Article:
The first thing that I saw hung on the wall of his office was a framed verse of revered Pushto poet Khushal Khan Khattak. It said, “Right you love me deeply and immensely but what should I do that it still is not enough for me.” Gulzar is a newspaper forwarding agent who works on contracts with different publishing houses to dispatch their publications to the newspaper agencies, which further arrange their mass circulation. I first met him in his office cum residence a decade ago. That was a place from where he arranges the dispatch of newspaper and periodicals to the agencies in over 200 stations (including remote villages, towns and small cities). He uses railways, road transport and airlines of that purpose. He has employed 11 workers, one motor rickshaw and a Suzuki pick up for the job. He has two telephones in the office and of course carries a cell phone.
It takes a lot far a man to admit but over a period of 10 long years of our associations, Gulzar Baig has displayed a great courage in revealing the emotional trauma of his childhood, contempt and malice with which he had been treated and his undying obsessions.
It started when Gulzar was very young. “Branded as a burden child in a large and a poor family I had to leave home to prove my self as an asset at the age of 14. The beginnings of my practical life were very hard. I had come to Lahore in search of an opening. I had no education, contacts or money in my pocket to go back home. I stayed on Lahore Railway Station for two days, afraid to step out in the sea of human beings. On the third day, a kind human being noticed, fed and employed me for loading his newspaper bundles. I was so weak that my co-workers used to object that I cannot share the equal burden with them, but the same thing became my survival skill. I am doing the job ever since,” he told me while remembering his past.
Winters are very cruel for homeless and poor. “My job used to start with first edition (called Dak edition) of newspapers coming out off the press in early hours of morning. I used to go to Nisbat road where my employer had allowed me to sleep during day at his place. I was once offered rupees 100 for an advance copy of a newspaper and then attacked on my refusal. The reason was that the newspaper that was to be distributed next morning carried examination results,” he continued as if talking to himself, “memories of the past still haunt me whenever I come to Lahore and stay in some hotel. That reminds me of days spend out on the road.”
Hard work pays. “My patience and determination paid. I won the confidence of my employer and was posted to an other station from where number of regional newspapers had started their publications,” he informed. Now Gulzar owns the business at that station and is distributing almost all national and regional newspapers and magazines.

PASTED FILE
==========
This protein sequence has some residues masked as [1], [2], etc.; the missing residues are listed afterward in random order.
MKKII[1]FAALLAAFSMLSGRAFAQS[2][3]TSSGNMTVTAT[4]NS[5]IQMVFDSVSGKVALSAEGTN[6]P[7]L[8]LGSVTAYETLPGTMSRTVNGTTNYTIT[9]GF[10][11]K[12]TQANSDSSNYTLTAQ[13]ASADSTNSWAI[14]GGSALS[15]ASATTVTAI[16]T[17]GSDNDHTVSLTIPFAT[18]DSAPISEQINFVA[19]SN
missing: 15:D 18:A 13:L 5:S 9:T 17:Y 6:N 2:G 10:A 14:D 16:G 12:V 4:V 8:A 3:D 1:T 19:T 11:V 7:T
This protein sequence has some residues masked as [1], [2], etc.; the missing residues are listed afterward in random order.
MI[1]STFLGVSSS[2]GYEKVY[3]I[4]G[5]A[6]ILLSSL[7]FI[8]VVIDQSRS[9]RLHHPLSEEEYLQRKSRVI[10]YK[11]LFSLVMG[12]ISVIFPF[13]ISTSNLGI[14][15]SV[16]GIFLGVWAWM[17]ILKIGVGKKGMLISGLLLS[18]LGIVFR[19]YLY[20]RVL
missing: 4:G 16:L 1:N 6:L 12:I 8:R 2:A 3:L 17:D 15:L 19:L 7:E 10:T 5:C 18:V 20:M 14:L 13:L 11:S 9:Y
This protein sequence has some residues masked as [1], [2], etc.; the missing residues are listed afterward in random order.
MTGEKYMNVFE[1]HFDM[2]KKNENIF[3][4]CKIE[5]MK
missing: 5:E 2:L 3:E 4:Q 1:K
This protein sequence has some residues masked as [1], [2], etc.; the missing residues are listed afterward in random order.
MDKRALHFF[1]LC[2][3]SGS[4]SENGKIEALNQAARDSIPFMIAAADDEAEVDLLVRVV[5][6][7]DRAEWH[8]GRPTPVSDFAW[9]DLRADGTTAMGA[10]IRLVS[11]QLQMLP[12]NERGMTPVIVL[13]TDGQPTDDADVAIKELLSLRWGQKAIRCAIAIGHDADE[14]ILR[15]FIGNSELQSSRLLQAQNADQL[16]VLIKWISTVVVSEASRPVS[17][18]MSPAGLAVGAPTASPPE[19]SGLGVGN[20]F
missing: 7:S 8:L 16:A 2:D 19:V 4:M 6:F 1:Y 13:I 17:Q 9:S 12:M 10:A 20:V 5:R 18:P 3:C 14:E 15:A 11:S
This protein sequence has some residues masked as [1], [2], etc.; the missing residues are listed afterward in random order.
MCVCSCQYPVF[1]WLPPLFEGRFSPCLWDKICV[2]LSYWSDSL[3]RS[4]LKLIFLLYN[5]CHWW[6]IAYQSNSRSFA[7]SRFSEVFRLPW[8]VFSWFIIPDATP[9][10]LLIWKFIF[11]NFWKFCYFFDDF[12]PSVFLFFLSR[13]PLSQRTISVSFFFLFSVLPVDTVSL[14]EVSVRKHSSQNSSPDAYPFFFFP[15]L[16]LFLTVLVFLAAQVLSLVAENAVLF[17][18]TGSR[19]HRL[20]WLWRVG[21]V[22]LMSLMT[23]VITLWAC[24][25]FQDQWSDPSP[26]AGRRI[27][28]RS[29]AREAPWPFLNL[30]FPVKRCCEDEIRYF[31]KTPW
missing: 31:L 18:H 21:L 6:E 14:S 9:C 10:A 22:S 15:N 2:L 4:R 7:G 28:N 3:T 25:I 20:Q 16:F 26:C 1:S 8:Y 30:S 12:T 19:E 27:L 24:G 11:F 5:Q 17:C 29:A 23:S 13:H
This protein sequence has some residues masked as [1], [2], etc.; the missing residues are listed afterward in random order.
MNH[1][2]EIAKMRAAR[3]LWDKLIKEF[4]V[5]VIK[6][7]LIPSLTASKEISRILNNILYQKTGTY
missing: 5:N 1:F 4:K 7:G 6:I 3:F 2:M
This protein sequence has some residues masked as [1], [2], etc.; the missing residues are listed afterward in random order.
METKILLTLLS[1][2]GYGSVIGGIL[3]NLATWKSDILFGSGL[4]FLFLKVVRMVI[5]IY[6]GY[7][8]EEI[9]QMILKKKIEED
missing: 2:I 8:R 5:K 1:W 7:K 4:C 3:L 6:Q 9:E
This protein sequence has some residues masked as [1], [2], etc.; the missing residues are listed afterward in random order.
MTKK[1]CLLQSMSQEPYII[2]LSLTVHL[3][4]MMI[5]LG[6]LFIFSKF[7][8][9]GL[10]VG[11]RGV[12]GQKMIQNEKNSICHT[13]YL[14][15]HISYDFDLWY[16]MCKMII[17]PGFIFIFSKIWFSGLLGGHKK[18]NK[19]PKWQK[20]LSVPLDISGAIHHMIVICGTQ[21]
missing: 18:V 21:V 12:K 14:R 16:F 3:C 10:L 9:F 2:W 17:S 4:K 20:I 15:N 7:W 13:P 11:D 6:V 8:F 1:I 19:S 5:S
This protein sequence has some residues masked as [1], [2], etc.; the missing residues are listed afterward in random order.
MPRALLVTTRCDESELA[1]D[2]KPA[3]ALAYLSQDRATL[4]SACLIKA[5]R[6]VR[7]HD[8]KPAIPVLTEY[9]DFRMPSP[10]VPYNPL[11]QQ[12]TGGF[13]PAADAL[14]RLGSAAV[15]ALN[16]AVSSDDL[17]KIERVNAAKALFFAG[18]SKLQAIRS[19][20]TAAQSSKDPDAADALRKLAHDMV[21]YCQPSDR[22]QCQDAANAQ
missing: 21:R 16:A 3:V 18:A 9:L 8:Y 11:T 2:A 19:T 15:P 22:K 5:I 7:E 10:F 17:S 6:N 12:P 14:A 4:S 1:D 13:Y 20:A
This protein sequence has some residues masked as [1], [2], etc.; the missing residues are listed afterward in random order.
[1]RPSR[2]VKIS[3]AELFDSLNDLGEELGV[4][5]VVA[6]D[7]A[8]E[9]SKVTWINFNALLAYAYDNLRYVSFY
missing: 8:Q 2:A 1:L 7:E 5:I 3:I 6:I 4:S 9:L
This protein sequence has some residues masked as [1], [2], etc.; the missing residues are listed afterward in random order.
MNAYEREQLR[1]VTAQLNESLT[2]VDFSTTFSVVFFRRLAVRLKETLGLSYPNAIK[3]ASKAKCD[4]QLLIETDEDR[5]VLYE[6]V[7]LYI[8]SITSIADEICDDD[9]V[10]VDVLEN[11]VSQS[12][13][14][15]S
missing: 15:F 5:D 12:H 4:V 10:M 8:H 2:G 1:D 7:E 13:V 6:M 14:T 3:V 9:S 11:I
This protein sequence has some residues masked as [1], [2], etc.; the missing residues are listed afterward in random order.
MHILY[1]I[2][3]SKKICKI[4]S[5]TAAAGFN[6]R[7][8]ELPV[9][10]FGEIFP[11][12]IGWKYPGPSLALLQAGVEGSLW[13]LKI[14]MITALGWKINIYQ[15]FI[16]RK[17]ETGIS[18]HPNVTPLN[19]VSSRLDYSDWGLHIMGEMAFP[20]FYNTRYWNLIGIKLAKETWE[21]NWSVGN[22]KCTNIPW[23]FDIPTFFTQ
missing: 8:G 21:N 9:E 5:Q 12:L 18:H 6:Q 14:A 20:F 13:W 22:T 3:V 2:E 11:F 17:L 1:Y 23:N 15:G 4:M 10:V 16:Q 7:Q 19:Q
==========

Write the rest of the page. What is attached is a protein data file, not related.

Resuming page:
He is educated as per the definitions because he can read and write. He himself prepares daily dispatch returns of all the publications and does the book keeping as well. More than that he can appreciate the increase and decrease in circulation of a magazine after seeing the title and layout. He can also correctly foresee the reaction that readers might have to the published news items. His opinion is considered important in the matters relating circulation.
“Will I ever know any of these journalist, he used to think while looking at Mian Iftikhar ud Din, Anayat Ullah, Nasim Hijazi and their contemporaries coming out of one of the newspaper offices and now my spouse is a working journalist.” He always urges her to come up with original stories rather than relying on press releases and producing table stories. His four sons are studying; getting the best education money can buy. None wants to join him in the business, though. He tells them to excel in whatever they happen o be doing in life and career. At the moment he is living in a rented apartment. His own house is under construction in a post locality of Multan. “I will shift there after buying the latest model car,” he dreams.
Gulzar is an efficient and loveable person on whom others can rely. He does his work in an old fashioned way. Every night when his alarm clock rings eleven, he gets on his motorbike and heads for the railway station. He stops at one or two presses to find out whether his boys have taken the newspapers or not. After visiting railway station he moves to the bus terminal to supervise the dispatch work there and comes back to railway station again. This goes on till the morning when he returns to his office to prepare the dispatch return for all publications dispatched.
Gulzar also sorts out inquires of the agencies about any unusual delay in arrival of the newspaper. In case of any major break down Gulzar hires a suitable transport and rushes to the scene to get the newspaper moving by quickest possible means. He once used army helicopter for the delivery of newspaper in the flooded area. He knows the names of all the holders of newspaper agencies and remembers how their newspapers had been dispatched on that particular day. During day he visits different newspaper offices and meets the circulation staff for any thing new. Apart form this he remains available on telephone. He is a self-employed businessperson. “Money and the credibility that I have earned are my incentives to work hard,” he says.
I spent many fulfilling moments in the company of Gulzar sitting on a deserted railway station late at night, talking on variety of subjects. I used to listen to his discussions on finer points. His perceptions and outlook to life are very inspiring.
He is far from satisfied by his success at the moment. He wants to expand his distribution network and shift his base to Lahore. He is also thinking to start the distribution of books from the famous publishing houses. Seeing the reserves of energy he has it does no seem an impossible dream.